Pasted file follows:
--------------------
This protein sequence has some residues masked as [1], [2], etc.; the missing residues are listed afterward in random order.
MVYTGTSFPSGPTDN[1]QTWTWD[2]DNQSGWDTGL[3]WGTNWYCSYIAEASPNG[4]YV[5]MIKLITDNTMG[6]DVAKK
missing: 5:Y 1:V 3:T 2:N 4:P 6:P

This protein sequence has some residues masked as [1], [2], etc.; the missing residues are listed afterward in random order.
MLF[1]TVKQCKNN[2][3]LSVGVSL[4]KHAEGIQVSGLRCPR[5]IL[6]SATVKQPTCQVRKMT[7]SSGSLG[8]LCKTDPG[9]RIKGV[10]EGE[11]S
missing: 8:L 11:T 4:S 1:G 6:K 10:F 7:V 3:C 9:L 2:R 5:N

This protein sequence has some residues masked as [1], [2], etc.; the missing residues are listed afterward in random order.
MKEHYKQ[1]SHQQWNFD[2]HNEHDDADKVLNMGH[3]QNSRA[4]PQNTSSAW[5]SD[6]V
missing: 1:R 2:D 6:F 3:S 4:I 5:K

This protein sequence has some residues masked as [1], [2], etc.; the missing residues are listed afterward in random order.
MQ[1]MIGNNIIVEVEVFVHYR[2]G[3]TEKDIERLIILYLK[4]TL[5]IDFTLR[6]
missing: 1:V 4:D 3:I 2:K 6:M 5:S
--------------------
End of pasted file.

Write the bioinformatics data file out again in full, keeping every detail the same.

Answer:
This protein sequence has some residues masked as [1], [2], etc.; the missing residues are listed afterward in random order.
MVYTGTSFPSGPTDN[1]QTWTWD[2]DNQSGWDTGL[3]WGTNWYCSYIAEASPNG[4]YV[5]MIKLITDNTMG[6]DVAKK
missing: 5:Y 1:V 3:T 2:N 4:P 6:P

This protein sequence has some residues masked as [1], [2], etc.; the missing residues are listed afterward in random order.
MLF[1]TVKQCKNN[2][3]LSVGVSL[4]KHAEGIQVSGLRCPR[5]IL[6]SATVKQPTCQVRKMT[7]SSGSLG[8]LCKTDPG[9]RIKGV[10]EGE[11]S
missing: 8:L 11:T 4:S 1:G 6:K 10:F 7:V 3:C 9:L 2:R 5:N

This protein sequence has some residues masked as [1], [2], etc.; the missing residues are listed afterward in random order.
MKEHYKQ[1]SHQQWNFD[2]HNEHDDADKVLNMGH[3]QNSRA[4]PQNTSSAW[5]SD[6]V
missing: 1:R 2:D 6:F 3:S 4:I 5:K

This protein sequence has some residues masked as [1], [2], etc.; the missing residues are listed afterward in random order.
MQ[1]MIGNNIIVEVEVFVHYR[2]G[3]TEKDIERLIILYLK[4]TL[5]IDFTLR[6]
missing: 1:V 4:D 3:I 2:K 6:M 5:S